The quagga is an extinct subspecies of the Plains zebra, which was once found in great numbers in South Africa's Cape Province and the southern part of the Orange Free State. It was distinguished from other zebras by having the usual vivid marks on the front part of the body only. In the mid-section, the stripes faded and the dark, inter-stripe spaces became wider, and the rear parts were a plain brown. The name comes from a Khoikhoi word for zebra and is onomatopoeic, being said to resemble the quagga's call. The only quagga to ever have been photographed alive was the Regent's Park Zoo mare in London.
Long before this confusion was sorted out, the quagga had been hunted to extinction for meat, hides, and to preserve feed for domesticated stock. The last wild quagga was probably shot in the late 1870s, and the last specimen in captivity, a mare, died on August 12, 1883 at the Artis Magistra zoo in Amsterdam. Because of the great confusion between different zebra species, particularly among the general public, the quagga had become extinct before it was realized that it appeared to be a separate species.
The quagga was the first extinct creature to have its DNA studied. Recent genetic research at the Smithsonian Institution has demonstrated that the quagga was in fact not a separate species at all, but diverged from the extremely variable plains zebra, Equus burchelli, between 120,000 and 290,000 years ago, and suggests that it should be named Equus burchelli quagga. However, according to the rules of biological nomenclature, where there are two or more alternative names for a single species, the name first used takes priority. As the quagga was described about thirty years earlier than the plains zebra, it appears that the correct terms are E. quagga quagga for the quagga and E. quagga burchelli for the plains zebra, unless "Equus burchelli" is officially declared to be a nomen conservandum.
After the very close relationship between the quagga and surviving zebras was discovered, the Quagga Project was started by Reinhold Rau in South Africa to recreate the quagga by selective breeding from plains zebra stock, with the eventual aim of reintroducing them to the wild. This type of breeding is also called breeding back. In early 2006, it was reported that the third and fourth generations of the project have produced animals which look very much like the depictions and preserved specimens of the quagga, though whether looks alone are enough to declare that this project has produced a true "re-creation" of the original quagga is controversial. DNA from mounted specimens was successfully extracted in 1984, but the technology to use recovered DNA for breeding does not yet exist. In addition to skins such as the one held by the Natural History Museum in London, there are 23 known stuffed and mounted quagga throughout the world. A twenty-fourth specimen was destroyed in Königsberg, Germany (now Kaliningrad), during World War II.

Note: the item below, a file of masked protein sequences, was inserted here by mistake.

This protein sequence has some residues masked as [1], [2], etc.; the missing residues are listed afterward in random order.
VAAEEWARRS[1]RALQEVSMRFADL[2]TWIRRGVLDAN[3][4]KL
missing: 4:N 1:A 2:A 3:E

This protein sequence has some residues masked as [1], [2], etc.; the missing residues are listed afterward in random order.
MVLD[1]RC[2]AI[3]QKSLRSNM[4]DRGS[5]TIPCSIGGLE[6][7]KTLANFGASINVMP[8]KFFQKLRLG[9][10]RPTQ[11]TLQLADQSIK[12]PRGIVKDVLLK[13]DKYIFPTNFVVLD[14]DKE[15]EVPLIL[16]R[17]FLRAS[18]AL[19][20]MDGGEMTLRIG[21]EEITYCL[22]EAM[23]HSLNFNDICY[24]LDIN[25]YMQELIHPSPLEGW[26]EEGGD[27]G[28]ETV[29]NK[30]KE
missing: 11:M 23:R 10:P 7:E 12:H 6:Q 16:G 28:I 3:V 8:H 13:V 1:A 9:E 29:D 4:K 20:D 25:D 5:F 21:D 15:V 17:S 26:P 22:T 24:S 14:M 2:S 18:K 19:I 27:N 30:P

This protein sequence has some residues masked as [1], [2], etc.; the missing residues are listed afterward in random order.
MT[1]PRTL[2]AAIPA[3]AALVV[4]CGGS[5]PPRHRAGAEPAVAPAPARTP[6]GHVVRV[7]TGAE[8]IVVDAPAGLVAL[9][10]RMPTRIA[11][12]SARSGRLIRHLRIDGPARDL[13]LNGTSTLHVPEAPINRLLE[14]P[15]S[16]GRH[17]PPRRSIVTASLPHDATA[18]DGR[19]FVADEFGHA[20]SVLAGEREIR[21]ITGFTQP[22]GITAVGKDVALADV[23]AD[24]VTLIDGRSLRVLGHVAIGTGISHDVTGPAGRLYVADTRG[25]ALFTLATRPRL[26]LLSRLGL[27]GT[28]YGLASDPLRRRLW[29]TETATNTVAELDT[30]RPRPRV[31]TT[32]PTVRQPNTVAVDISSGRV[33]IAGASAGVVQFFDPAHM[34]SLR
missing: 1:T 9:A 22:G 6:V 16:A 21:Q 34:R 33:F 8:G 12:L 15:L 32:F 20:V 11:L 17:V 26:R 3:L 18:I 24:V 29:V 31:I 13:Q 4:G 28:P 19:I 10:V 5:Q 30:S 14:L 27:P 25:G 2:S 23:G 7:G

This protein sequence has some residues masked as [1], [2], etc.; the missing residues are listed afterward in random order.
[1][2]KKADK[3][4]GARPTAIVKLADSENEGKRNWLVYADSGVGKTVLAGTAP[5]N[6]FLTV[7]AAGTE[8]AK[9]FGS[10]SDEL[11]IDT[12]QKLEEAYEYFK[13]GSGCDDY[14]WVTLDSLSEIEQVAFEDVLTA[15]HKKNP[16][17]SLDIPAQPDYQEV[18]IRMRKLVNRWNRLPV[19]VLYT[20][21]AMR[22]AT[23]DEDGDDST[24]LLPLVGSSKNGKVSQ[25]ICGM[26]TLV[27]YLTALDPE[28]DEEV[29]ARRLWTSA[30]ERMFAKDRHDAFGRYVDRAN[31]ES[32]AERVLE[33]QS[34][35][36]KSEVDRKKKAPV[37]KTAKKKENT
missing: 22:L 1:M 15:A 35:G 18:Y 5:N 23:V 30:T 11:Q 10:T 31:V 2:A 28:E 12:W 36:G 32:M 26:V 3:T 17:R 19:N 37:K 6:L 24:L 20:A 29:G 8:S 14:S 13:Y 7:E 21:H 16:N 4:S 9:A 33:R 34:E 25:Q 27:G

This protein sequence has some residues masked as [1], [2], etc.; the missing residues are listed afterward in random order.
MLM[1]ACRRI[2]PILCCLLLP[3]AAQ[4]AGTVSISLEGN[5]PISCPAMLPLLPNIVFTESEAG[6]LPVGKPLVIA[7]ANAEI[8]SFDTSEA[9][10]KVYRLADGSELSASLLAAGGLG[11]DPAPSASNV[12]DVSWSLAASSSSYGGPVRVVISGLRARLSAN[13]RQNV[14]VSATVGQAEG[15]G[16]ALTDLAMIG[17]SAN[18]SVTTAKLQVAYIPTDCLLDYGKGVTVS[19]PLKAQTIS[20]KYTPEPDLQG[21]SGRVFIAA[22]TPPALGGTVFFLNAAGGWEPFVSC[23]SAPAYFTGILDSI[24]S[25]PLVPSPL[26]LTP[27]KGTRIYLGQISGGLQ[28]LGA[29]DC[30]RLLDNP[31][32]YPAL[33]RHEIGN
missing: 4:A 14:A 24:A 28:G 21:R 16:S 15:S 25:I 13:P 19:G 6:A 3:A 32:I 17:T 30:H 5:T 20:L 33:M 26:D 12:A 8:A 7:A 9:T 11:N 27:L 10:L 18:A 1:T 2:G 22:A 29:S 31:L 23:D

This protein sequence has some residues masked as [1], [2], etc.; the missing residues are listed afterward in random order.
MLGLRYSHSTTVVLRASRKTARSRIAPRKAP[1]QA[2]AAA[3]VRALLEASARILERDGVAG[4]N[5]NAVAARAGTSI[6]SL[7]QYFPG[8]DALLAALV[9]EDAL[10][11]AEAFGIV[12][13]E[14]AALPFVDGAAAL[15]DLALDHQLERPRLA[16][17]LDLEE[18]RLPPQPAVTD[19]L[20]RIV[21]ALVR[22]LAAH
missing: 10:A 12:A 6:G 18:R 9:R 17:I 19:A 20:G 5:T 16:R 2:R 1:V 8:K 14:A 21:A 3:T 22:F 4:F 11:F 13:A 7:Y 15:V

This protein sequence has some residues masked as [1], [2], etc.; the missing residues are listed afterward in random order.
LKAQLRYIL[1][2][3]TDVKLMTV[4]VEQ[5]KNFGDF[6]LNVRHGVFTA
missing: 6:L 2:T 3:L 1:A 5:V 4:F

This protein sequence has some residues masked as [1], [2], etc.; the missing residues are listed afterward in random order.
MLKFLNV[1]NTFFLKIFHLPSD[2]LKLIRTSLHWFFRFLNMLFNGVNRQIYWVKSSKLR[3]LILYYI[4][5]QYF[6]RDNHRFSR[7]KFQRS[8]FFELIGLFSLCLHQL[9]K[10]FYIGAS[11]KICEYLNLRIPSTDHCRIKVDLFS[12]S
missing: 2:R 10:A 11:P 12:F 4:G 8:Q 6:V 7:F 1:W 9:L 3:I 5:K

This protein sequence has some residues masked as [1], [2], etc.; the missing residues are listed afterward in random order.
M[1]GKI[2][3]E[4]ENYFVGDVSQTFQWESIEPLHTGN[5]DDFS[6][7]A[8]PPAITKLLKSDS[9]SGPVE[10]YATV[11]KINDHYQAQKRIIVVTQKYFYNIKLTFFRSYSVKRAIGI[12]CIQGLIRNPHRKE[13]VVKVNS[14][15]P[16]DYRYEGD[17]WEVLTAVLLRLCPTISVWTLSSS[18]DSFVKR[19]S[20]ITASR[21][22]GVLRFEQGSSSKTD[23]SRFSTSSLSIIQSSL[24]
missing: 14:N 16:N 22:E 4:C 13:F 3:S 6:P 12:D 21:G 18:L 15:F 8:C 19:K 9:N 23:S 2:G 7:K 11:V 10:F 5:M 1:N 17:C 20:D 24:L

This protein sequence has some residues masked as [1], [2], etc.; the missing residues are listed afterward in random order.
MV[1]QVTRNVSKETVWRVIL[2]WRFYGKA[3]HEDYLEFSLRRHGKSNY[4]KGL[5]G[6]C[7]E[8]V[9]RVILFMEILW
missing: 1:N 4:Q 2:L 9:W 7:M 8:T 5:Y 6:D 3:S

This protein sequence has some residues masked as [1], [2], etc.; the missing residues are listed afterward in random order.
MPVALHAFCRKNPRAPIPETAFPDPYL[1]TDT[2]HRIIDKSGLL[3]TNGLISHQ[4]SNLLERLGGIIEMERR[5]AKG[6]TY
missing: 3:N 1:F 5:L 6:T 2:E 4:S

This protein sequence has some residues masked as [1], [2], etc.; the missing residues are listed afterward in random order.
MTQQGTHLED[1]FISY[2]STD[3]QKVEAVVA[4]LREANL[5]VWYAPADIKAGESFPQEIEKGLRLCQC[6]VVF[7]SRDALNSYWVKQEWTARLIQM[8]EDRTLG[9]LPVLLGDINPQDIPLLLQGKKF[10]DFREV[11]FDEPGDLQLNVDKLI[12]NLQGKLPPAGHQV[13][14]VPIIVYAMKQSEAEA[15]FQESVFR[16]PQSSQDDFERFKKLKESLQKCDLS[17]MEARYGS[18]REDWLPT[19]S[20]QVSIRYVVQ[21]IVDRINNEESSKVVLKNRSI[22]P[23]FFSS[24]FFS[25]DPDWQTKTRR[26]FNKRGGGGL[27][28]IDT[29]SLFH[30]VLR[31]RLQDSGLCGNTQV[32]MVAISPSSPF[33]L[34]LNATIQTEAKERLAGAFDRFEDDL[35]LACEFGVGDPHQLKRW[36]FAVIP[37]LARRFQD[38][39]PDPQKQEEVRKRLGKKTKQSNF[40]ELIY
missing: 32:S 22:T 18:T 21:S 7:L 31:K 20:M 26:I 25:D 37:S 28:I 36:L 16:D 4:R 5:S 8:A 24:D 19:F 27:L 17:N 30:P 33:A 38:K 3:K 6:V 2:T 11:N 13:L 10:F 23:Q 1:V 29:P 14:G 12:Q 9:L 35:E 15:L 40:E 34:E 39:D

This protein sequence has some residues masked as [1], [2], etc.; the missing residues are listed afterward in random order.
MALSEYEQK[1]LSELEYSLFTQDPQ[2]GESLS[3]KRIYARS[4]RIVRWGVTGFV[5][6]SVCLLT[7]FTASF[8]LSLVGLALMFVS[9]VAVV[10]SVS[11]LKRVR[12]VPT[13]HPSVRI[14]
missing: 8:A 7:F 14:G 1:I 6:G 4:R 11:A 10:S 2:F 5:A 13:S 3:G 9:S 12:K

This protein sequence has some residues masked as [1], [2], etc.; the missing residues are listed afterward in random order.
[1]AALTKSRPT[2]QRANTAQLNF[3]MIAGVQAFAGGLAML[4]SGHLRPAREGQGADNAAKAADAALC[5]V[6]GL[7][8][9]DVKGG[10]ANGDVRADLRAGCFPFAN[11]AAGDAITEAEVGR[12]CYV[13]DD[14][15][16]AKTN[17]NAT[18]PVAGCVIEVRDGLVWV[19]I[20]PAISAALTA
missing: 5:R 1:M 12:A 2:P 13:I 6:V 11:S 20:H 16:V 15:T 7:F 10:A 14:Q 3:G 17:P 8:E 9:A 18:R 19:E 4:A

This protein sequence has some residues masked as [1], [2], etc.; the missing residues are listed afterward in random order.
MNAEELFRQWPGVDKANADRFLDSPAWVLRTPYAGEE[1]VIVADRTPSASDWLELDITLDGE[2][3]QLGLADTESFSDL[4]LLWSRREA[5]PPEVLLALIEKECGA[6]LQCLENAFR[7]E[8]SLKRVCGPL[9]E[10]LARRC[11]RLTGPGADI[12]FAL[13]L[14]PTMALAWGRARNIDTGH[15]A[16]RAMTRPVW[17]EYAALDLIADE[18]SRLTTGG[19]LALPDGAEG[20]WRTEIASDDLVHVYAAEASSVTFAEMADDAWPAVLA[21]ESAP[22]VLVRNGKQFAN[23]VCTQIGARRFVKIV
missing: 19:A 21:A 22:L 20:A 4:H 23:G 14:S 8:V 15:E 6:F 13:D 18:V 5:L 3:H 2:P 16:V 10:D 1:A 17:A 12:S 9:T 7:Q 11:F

Zebras have been cross-bred to other equines such as donkeys and horses. There are modern animal farms which continue to do so. The offspring are known as zeedonks, zonkeys and zorses (the term for all such zebra hybrids is zebroid). Zebroids are often exhibited as curiosities although some are broken to harness or as riding animals. On January 20, 2005, Henry, a foal of the Quagga Project, was born. He most resembles the quagga.
There is a record of a quagga bred to a horse in the 1896 work Anomalies and Curiosities of Medicine by George M. Gould and Walter L. Pyle:
In his 1859 The Origin of Species, Charles Darwin recalls seeing coloured drawings of zebra-donkey hybrids, and mentions "Lord Moreton's famous hybrid from a chesnut [sic] mare and male quagga..." Darwin mentioned this particular hybrid again in 1868 in The Variation Of Animals And Plants Under Domestication, and provides a citation to the journal in which Lord Morton first described the breeding.
Okapi markings are nearly the reverse of the quagga, with the forequarters being mostly plain and the hindquarters being heavily striped. However, the okapi is no relation of the quagga, horse, donkey, or zebra. Its closest taxonomic relative is the giraffe.
A quagga appears in a sequence in the Soviet Union's animated The Cat Who Walked by Herself, in which Dog tracks the hoofprints of one, and Cat tells the boy of the Red Book of endangered species, and how Quagga had "her track severed" (that is, made extinct) due to Man's selfish actions.
Also the Quagga has had a part in the book Artemis Fowl: The Time Paradox, by author Eoin Colfer, where the protagonist, Artemis Fowl, is made to ride a Quagga in his attempts to flee the clutches of an evil pixie genius, Opal Koboi.